Plant Clover to Improve Soil Health
Soil health is one of the most important reasons to plant clover. Clovers produce a combination of tap roots and fibrous roots that help aerate the soil and improve friability, or the loose texture of soils. Clovers can protect soil from wind and water erosion. When used as a cover crop or green manure, decomposing clover adds large amounts of organic matter to the soil.
Clover is a legume crop, belonging to the bean and pea family of plants. Legumes perform a unique service among the plant world. They fix nitrogen in the soil, transforming nitrogen gas found in air pockets of soil into organic compounds that can be used as food by plants. They do this by partnering with beneficial bacteria in the soil called Rhizobia, which grows in rounded nodules along the plant’s roots. Once legumes fix nitrogen, surrounding plants can use the nitrogen compounds to fuel growth.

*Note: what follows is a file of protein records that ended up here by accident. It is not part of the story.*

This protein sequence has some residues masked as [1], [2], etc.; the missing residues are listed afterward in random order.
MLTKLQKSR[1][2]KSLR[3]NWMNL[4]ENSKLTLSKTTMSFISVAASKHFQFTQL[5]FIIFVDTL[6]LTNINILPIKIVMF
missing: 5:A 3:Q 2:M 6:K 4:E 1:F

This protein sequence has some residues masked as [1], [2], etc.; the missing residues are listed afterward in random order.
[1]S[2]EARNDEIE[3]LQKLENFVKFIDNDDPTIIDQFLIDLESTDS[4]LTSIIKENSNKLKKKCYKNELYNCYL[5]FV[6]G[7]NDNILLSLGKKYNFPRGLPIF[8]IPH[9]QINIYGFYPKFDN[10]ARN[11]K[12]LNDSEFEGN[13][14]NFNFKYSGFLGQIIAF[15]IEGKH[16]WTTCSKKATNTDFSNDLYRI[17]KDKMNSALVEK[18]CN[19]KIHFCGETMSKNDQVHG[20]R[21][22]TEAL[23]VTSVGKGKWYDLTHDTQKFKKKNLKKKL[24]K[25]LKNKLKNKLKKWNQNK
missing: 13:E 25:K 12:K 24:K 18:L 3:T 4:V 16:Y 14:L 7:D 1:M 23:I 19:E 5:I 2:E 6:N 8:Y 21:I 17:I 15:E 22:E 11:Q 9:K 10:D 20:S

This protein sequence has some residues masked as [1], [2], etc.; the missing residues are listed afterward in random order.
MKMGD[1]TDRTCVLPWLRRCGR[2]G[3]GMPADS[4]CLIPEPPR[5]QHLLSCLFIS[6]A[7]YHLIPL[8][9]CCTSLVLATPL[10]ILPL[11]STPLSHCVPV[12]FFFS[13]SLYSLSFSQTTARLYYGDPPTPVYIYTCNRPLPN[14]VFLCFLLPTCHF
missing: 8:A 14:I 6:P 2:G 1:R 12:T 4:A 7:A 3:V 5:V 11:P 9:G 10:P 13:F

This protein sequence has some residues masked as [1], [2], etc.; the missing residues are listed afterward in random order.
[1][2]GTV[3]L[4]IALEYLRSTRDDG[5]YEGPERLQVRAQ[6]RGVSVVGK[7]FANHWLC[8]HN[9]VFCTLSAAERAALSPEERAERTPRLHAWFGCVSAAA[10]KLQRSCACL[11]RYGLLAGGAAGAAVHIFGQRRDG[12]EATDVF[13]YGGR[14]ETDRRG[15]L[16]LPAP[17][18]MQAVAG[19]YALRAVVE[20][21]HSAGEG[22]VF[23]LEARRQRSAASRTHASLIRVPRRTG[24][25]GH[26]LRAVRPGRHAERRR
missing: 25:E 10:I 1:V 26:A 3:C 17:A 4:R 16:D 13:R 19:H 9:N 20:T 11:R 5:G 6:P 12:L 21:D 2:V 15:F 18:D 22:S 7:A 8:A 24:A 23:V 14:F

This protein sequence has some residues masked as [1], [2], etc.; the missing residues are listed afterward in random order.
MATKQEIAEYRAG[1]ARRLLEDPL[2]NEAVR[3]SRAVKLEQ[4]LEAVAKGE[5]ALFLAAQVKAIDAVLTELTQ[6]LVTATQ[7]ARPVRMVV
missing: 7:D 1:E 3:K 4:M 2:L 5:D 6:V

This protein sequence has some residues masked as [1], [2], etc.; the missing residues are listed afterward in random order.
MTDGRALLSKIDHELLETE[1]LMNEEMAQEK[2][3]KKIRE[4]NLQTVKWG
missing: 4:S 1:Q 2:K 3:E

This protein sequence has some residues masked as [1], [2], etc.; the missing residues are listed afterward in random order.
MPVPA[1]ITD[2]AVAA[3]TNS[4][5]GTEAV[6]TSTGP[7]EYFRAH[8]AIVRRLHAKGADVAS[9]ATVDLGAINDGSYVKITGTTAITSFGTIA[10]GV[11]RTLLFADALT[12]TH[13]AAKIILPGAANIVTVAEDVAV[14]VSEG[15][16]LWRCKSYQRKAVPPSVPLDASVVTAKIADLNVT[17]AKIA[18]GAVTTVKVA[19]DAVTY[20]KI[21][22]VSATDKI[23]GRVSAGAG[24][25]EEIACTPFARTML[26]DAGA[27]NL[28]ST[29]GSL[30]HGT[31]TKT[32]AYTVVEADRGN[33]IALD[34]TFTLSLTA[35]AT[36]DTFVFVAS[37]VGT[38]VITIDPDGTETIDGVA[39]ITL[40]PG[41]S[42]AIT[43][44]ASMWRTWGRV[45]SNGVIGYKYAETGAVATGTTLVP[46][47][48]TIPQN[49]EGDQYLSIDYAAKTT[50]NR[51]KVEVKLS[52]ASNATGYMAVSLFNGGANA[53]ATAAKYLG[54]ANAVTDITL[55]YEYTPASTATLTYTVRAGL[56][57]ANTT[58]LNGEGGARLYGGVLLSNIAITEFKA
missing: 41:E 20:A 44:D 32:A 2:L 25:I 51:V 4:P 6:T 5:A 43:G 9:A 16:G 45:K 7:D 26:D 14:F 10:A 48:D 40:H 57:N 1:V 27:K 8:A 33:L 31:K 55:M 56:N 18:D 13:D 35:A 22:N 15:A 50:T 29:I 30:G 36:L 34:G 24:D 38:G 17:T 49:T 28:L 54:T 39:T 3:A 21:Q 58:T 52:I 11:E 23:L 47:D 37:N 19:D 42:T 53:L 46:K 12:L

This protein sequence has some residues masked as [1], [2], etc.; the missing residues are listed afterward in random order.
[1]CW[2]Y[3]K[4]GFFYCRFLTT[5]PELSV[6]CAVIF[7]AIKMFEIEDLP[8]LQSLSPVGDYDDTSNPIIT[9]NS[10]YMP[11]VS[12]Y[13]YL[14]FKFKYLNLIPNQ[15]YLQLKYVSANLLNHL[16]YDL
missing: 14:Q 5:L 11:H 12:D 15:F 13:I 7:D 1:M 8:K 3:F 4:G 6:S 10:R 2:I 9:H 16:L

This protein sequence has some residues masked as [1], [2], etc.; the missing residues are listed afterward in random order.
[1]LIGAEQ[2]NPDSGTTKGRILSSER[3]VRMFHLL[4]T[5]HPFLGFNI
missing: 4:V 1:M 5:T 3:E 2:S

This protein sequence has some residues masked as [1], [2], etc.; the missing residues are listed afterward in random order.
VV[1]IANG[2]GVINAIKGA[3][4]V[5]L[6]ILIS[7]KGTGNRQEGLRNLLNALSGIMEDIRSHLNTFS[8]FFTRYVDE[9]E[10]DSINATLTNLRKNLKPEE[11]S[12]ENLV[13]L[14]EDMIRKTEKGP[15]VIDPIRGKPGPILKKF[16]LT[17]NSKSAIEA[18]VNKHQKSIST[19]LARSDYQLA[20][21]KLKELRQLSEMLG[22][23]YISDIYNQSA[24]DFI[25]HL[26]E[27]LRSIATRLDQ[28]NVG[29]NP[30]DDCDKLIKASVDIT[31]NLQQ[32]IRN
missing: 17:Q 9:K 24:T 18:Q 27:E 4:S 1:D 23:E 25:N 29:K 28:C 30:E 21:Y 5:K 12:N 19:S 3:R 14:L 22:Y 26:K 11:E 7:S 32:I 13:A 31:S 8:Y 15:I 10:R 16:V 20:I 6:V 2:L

This process, called notrogen fixing, rejuvinates nutrient-poor soils and reduces the need for fertilizers, which saves money and protects waterways from being polluted by fertilizer runoff. Farmers have long used clover as a rotation among their crops. Gardeners can use clover as a green manure or cover crop, too!
Another way to gain the benefits of nitrogen fixation is to plant clover among other plants. This can be done by incorporating clover into lawns, mixed plantings, or sowing clover as a living mulch or groundcover (See the photo below of lupines and crimson clover planted together in a wildflower meadow.)
In addition to fixing nitrogen, a living clover mulch keeps soil moist and cool. Lush green cover intercepts the sun, which helps to moderate soil temperatures and reduce evaporation.
Clover's strong root system and dense groundcover will also suppresses the growth of weeds, reducing the need for herbicides.